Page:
Whatever the reason, a credit card could be a huge help if you find yourself needing to borrow £400.
There are a number of reasons people take out a personal loan. These include:
How do I repay the money I’ve borrowed?
When you borrow £400 on a credit card, your card provider will send you a statement at the end of the month. This statement will include the following information:
- The outstanding balance on your card.
- Any interest that has been applied to your debts.
- Your required minimum repayment amount.
- The date by which this minimum repayment must be made.
Compared to a personal loan, the repayment schedule for a credit card is more flexible.
To repay your credit card, all you have to do is meet the minimum monthly repayment amount before the date listed by your provider. Alternatively, you could pay off the debt in full if this option is available to you.
If you took out a personal loan for the £400 you need, this would be subject to a repayment agreement as soon as the loan was transferred. In this case, you would be required to repay the amount agreed on with your lender.
If you miss a repayment, on a credit card or a personal loan, your provider will likely apply charges or fees to your outstanding balance. You can contact your lender to discuss whether they can provide an extension if you are struggling to meet your monthly repayments.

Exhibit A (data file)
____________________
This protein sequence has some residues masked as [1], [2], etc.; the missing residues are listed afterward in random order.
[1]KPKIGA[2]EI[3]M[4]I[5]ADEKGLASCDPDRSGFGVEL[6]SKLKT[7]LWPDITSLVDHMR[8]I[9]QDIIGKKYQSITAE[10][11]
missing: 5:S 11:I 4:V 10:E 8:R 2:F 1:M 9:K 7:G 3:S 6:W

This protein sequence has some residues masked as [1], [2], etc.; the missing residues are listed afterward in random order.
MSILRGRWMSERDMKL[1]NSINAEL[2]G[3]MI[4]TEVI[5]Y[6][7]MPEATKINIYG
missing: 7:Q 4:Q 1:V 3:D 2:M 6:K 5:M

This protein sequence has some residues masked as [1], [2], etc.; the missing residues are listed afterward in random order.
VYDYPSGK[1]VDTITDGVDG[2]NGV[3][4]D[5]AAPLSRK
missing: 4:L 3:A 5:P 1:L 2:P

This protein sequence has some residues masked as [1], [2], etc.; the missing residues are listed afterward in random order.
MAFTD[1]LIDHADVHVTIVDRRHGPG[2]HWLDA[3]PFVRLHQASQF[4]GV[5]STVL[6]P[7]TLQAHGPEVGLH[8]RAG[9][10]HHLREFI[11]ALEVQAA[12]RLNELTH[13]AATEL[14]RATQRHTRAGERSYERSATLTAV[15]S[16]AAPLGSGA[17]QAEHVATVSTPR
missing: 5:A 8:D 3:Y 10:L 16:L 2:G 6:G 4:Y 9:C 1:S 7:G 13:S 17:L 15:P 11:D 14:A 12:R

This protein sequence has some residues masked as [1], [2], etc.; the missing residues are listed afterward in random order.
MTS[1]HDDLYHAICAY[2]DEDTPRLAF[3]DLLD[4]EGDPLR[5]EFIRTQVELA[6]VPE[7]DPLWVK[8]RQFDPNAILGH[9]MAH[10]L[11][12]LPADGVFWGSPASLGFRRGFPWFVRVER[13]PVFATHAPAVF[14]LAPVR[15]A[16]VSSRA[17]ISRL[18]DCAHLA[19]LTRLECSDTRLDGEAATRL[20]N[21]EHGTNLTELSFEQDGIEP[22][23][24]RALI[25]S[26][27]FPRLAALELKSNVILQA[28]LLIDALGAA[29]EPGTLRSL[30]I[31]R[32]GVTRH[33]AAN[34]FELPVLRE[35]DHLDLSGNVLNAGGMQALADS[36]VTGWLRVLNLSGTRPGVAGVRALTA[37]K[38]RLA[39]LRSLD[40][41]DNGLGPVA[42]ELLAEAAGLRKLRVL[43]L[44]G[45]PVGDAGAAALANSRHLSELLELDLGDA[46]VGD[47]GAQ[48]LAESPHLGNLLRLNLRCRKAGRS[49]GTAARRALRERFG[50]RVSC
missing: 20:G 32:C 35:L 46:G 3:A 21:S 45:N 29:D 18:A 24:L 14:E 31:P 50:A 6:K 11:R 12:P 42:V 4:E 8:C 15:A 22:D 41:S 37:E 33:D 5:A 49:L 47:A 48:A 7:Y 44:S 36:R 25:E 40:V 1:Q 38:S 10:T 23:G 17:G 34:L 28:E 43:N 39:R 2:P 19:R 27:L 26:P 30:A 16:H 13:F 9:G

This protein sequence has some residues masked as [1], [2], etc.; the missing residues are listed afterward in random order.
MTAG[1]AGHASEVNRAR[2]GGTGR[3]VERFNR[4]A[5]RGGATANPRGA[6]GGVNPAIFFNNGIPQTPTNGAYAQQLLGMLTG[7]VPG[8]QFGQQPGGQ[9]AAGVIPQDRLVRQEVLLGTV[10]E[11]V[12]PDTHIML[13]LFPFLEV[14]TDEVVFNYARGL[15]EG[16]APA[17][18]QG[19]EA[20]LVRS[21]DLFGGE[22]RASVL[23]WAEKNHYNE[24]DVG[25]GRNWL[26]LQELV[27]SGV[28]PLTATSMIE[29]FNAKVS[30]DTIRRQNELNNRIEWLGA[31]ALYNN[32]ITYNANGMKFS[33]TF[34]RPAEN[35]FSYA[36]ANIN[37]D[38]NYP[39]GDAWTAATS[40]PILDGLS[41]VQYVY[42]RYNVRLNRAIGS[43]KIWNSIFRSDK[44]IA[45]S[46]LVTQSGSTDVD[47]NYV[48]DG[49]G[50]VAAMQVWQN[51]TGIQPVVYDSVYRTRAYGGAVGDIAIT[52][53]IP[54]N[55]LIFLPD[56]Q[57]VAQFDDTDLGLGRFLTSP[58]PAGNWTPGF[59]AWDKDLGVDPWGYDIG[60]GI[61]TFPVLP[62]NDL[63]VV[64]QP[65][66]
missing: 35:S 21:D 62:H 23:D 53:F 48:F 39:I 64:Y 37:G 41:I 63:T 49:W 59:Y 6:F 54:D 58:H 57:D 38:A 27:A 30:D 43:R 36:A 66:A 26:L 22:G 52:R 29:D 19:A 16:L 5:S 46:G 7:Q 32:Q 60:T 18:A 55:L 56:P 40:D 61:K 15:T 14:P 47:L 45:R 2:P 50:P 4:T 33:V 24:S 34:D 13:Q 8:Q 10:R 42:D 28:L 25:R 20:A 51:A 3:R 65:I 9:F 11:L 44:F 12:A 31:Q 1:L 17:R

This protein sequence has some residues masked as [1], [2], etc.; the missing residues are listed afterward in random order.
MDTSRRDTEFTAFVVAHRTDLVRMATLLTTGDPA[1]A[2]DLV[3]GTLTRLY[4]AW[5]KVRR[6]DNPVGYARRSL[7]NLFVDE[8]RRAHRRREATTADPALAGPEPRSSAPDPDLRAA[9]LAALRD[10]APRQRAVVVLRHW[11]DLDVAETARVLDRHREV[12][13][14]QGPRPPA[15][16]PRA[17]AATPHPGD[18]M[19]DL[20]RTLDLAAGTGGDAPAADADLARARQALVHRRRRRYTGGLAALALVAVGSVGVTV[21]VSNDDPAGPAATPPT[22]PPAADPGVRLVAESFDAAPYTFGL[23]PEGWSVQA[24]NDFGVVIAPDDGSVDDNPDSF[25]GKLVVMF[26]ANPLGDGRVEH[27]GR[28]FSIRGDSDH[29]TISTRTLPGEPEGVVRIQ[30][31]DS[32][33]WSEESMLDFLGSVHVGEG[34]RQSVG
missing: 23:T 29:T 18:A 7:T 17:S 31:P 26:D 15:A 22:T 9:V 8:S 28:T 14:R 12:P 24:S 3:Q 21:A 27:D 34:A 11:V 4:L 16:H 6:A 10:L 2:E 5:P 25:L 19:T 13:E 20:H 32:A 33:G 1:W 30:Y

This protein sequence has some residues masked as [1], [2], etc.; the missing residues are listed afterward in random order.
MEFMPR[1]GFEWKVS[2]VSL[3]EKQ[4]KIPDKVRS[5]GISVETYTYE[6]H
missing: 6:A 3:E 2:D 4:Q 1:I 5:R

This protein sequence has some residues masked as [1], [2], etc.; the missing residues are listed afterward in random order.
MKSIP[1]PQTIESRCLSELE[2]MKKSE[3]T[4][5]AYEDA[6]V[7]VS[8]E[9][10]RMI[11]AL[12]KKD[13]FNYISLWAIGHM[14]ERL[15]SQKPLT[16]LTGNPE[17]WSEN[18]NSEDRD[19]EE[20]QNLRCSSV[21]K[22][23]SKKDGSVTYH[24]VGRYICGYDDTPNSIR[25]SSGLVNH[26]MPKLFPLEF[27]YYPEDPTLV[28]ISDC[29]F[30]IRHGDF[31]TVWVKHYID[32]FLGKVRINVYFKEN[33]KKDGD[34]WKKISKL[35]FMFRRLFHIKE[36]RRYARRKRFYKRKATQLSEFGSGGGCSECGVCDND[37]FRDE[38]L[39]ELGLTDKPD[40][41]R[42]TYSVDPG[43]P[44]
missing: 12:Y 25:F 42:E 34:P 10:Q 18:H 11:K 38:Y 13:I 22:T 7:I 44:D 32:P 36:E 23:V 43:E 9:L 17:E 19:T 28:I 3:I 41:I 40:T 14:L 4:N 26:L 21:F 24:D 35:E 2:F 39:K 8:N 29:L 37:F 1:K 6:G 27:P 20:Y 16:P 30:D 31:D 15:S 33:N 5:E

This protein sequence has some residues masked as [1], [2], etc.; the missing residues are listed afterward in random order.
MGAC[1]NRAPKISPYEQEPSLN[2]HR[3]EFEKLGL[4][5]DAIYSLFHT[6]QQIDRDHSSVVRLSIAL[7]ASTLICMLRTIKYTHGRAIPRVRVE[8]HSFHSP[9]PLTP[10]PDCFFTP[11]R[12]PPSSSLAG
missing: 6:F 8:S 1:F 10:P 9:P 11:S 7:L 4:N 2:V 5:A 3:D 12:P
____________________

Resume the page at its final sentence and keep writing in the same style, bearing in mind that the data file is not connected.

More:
Check your eligibility and start comparing credit cards to borrow £400
In short, a credit card could be a great option for you if you are looking for a flexible way to borrow and repay £400. With this in mind, simply head over to our credit card finder tool to start your search and we’ll help you browse and compare cards from different providers.
If you would prefer to borrow an amount higher than £500, then a personal loan may be a better fit for you. So head over to our free eligibility checker to see how much you could borrow and find the best lender for you.
Learn how much you can borrow
Do you have a different amount in mind than the one above? Check out our Loan Amount Guides series below.